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In the book of Numbers, there is a very interesting test for a woman suspected of committing adultery. After some initial discussion, if the woman refuses to admit her sin, or is innocent, the priest will write the curses that might fall upon her on a scroll. Then he will scrape this ink off the scroll into some water that already had some dirt sprinkled into it. If she was guilty, she would suffer as a result, even though it could never be proved. If she was innocent than she would be fine; the bitter water would not harm her.

23The priest is to write these curses on a scroll and then wash them off into the bitter water. 24He shall have the woman drink the bitter water that brings a curse, and this water will enter her and cause bitter suffering. 25The priest is to take from her hands the grain offering for jealousy, wave it before the LORD and bring it to the altar. 26The priest is then to take a handful of the grain offering as a memorial offering and burn it on the altar; after that, he is to have the woman drink the water. 27If she has defiled herself and been unfaithful to her husband, then when she is made to drink the water that brings a curse, it will go into her and cause bitter suffering; her abdomen will swell and her thigh waste away, and she will become accursed among her people. (Numbers 5:23-27)

My question is, Why was not such a ‘miraculous test’ made for men, whose wives had suspected them of being adulterous? I have my own theory that I may post later. As extreme as this case is, I do not see it as sexual discrimination by an unjust man based society. I am looking for answer that unfolds the righteousness of God in his holy laws. For bonus points, any symbolic meaning attached to the practice is also welcome.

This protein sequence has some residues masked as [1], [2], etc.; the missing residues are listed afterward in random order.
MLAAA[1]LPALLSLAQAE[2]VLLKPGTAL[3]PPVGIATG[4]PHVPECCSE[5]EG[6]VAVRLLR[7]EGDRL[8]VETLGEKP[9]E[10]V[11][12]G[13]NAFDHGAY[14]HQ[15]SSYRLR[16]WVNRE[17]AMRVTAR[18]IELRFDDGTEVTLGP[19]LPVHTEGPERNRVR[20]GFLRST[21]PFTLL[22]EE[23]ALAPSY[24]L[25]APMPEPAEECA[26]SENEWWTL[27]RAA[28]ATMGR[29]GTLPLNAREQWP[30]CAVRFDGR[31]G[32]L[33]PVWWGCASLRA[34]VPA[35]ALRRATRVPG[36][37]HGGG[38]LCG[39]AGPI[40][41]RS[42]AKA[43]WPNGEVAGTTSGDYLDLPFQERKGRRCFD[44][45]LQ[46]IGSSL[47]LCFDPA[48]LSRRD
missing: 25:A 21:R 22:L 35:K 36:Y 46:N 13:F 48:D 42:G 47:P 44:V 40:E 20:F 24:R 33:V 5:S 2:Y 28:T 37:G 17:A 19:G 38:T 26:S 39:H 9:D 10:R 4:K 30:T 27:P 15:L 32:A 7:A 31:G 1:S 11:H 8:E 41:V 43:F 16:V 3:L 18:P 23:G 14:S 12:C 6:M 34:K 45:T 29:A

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This test has many dimensions to it. It has little to do with the guilt or innocence of the woman.

In order for the test to apply, the woman must become foolish. This has been interpreted to mean that she has aroused her husband's jealousy by flirting. Or she has aroused the suspicion of witnesses to her flirting, but they have not witnessed adultery, and have made it known to the husband.

The time of causing suspicion must be followed by a period of sufficient length of time where the two were isolated together and had opportunity for adultery. see Rashi's comments

If the husband is suspicious, the test is a method of being reconciled.

If the community is suspicious, the husband may not have relations with her until she is cleared.

The first effect of the law is that it is a deterrent. And apparently an effective one since part of the law is that a woman so condemned would become a curse. Her name would be used in a phrase such as '...may you be as so-and-so who cheated on her husband." There is no record of a woman who has become such a curse.

The second effect is that innocent women are not put away because of libelous suspicions of the community or simple jealousies of the husband.

The third effect is that it caused a jealous husband to reconsider his jealousy. If she had really been unfaithful, she would die during the test. He had to consider if he really wanted to put her to death, or to grant mercy in the absence of proof.

The OP asks why is there not a test for the suspected man. The simple answer is that a woman could not divorce her husband even if he was unfaithful, nor could she have him put to death.

1Co 11:8 For the man is not of the woman; but the woman of the man.

1Co 11:9 Neither was the man created for the woman; but the woman for the man.

However, some have interpreted that the test also applies to the adulterer:

causing the belly to swell and the thigh to rupture: [This refers to] the belly and thigh of the adulterer, or perhaps only those of the adulteress? [However,] when Scripture says “causes your thigh to rupture and your belly to swell” (verse 21), those of the adulteress are stated [thus here it must refer to the adulterer]. — [Sotah 28a and Sifrei Naso 1:65]

If the man and the woman were guilty, they could either confess and be stoned, or face the test, hoping to gain mercy from God, which would certainly be a life-changing event.

Christians see this as a commentary on Jesus (the man) and the church (the woman).

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